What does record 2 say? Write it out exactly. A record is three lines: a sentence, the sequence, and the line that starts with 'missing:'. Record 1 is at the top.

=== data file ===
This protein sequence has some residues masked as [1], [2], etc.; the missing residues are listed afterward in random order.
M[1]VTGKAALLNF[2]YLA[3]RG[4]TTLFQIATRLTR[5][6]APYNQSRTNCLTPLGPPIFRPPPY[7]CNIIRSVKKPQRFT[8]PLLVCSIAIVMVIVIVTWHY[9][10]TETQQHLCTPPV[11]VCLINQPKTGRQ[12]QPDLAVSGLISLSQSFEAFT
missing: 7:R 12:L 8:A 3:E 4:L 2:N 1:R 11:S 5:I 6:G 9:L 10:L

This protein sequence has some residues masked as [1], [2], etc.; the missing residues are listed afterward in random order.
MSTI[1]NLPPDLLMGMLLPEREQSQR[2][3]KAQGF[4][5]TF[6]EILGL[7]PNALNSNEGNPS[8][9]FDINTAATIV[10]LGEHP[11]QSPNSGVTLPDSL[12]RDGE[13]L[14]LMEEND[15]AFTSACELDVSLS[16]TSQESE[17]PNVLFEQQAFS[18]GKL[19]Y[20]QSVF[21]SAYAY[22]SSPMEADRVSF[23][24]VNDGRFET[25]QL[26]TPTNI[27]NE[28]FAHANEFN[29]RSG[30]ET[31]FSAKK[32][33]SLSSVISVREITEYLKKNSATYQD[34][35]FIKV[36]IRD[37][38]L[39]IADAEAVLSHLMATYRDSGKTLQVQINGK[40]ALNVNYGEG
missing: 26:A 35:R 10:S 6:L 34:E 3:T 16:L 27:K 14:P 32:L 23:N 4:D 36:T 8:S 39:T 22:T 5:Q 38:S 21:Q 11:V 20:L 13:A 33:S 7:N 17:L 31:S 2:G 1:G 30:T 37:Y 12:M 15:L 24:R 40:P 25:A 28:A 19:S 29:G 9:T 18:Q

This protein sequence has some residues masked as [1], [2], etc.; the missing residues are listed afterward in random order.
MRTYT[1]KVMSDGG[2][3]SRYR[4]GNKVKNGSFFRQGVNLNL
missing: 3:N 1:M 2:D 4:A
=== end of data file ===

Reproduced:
This protein sequence has some residues masked as [1], [2], etc.; the missing residues are listed afterward in random order.
MSTI[1]NLPPDLLMGMLLPEREQSQR[2][3]KAQGF[4][5]TF[6]EILGL[7]PNALNSNEGNPS[8][9]FDINTAATIV[10]LGEHP[11]QSPNSGVTLPDSL[12]RDGE[13]L[14]LMEEND[15]AFTSACELDVSLS[16]TSQESE[17]PNVLFEQQAFS[18]GKL[19]Y[20]QSVF[21]SAYAY[22]SSPMEADRVSF[23][24]VNDGRFET[25]QL[26]TPTNI[27]NE[28]FAHANEFN[29]RSG[30]ET[31]FSAKK[32][33]SLSSVISVREITEYLKKNSATYQD[34][35]FIKV[36]IRD[37][38]L[39]IADAEAVLSHLMATYRDSGKTLQVQINGK[40]ALNVNYGEG
missing: 26:A 35:R 10:S 6:L 34:E 3:T 16:L 27:K 14:P 32:L 23:N 4:D 36:T 8:S 39:T 22:T 5:Q 38:S 21:Q 11:V 20:L 13:A 33:S 7:N 17:L 31:S 2:G 1:G 30:T 37:Y 12:M 15:L 24:R 40:P 25:A 28:A 19:S 29:G 9:T 18:Q